Muniz's "Prometheo," from his Pieces of Junk Series from 2006, based on Titian's painting of the same name.
Muniz's "Prometheo," from his Pieces of Junk Series from 2006, based on Titian's painting of the same name.

All the panelists answered questions regarding what they did when they found themselves creatively stuck, and how their work crossed boundaries and had a larger effect on society.  Muniz talked a lot–not that that was a bad thing, mind you.  Silver was a snobby pompous liberal who is the type of man who gives liberals in general a bad name.  Randall, I think, was out of it because she was extremely jet-lagged.  She had just come from Paris, where her opera about physics had just had its world premiere at the Centre Pompidou. Streb was insane–she has her dancers do ridiculous things with their bodies, like throw themselves against sheet glass to achieve unnatural motion, she doesn’t believe in choreographing to music, she calls her kind of dancing “pure movement,” and she also refers to the everyday motions of a normal person as “camouflaging gravity.”  She also showed a video of an elephant bouncing on a trampoline.  I’m not entirely sure what that had to do with anything, but it made the audience laugh.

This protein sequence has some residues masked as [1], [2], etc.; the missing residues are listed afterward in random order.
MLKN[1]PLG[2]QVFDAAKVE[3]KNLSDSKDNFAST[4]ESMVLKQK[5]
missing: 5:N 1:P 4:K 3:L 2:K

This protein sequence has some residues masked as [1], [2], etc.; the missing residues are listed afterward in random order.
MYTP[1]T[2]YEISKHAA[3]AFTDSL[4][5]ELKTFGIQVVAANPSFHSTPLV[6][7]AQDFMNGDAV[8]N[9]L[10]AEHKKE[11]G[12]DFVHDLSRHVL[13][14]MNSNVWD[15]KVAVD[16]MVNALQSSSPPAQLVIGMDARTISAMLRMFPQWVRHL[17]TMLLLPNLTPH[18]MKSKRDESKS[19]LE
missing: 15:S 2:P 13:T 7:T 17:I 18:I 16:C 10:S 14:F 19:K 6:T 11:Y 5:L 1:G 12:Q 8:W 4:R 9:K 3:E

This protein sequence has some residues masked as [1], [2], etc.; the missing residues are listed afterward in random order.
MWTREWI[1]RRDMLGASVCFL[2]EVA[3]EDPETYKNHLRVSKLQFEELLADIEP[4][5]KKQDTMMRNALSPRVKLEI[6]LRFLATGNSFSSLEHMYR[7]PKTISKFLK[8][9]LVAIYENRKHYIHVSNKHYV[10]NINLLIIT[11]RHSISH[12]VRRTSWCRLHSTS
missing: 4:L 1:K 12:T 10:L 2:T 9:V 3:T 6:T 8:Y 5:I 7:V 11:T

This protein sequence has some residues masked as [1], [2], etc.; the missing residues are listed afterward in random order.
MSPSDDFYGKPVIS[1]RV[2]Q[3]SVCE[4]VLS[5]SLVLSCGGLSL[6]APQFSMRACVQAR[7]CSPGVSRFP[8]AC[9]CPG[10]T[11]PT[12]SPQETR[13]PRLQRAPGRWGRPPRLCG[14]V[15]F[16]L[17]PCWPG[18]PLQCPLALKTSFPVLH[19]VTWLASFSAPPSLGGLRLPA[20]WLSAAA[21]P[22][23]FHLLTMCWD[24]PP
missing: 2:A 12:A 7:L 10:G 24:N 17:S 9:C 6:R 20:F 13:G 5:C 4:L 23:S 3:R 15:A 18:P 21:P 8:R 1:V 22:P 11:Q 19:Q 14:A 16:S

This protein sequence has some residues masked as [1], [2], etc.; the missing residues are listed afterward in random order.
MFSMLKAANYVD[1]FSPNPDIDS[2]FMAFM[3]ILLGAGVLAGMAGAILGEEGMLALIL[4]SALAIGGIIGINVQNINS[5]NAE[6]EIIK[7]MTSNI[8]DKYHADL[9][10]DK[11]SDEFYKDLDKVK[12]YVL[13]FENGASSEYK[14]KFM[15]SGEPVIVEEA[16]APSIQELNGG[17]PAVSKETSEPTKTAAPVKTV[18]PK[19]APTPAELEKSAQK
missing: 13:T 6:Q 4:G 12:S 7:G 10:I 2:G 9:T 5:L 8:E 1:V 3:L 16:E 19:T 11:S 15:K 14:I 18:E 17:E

Also, here is a clip of a bunch of Streb’s work, set to HORRIBLE music, ignore the music:

First video post!  Anyhow.

Muniz did show footage of how he created some of his works using garbage–not the same series as the work on which I wrote, but a series focusing on a group of individuals in Brazil who live and scavenge among a giant trash heap.  He photographed some of those individuals, and then recreated those photographs–on a massive scale–with the very garbage on which they survived.  This massive image was then photographed from above (presumably how he created his Pieces of Junk series) and then sold on the market.  All the proceeds from this series, called Pieces of Garbage, went to benefit those living in squalor.  Muniz photographed seven or eight people, all of whom attended the opening of his show.  He says three of them never returned to the wasteland, and that the others have become representatives and organizers for the benefit of their group.  There is a Portuguese word for the people, I believe it is something like castadores, but I may be wrong.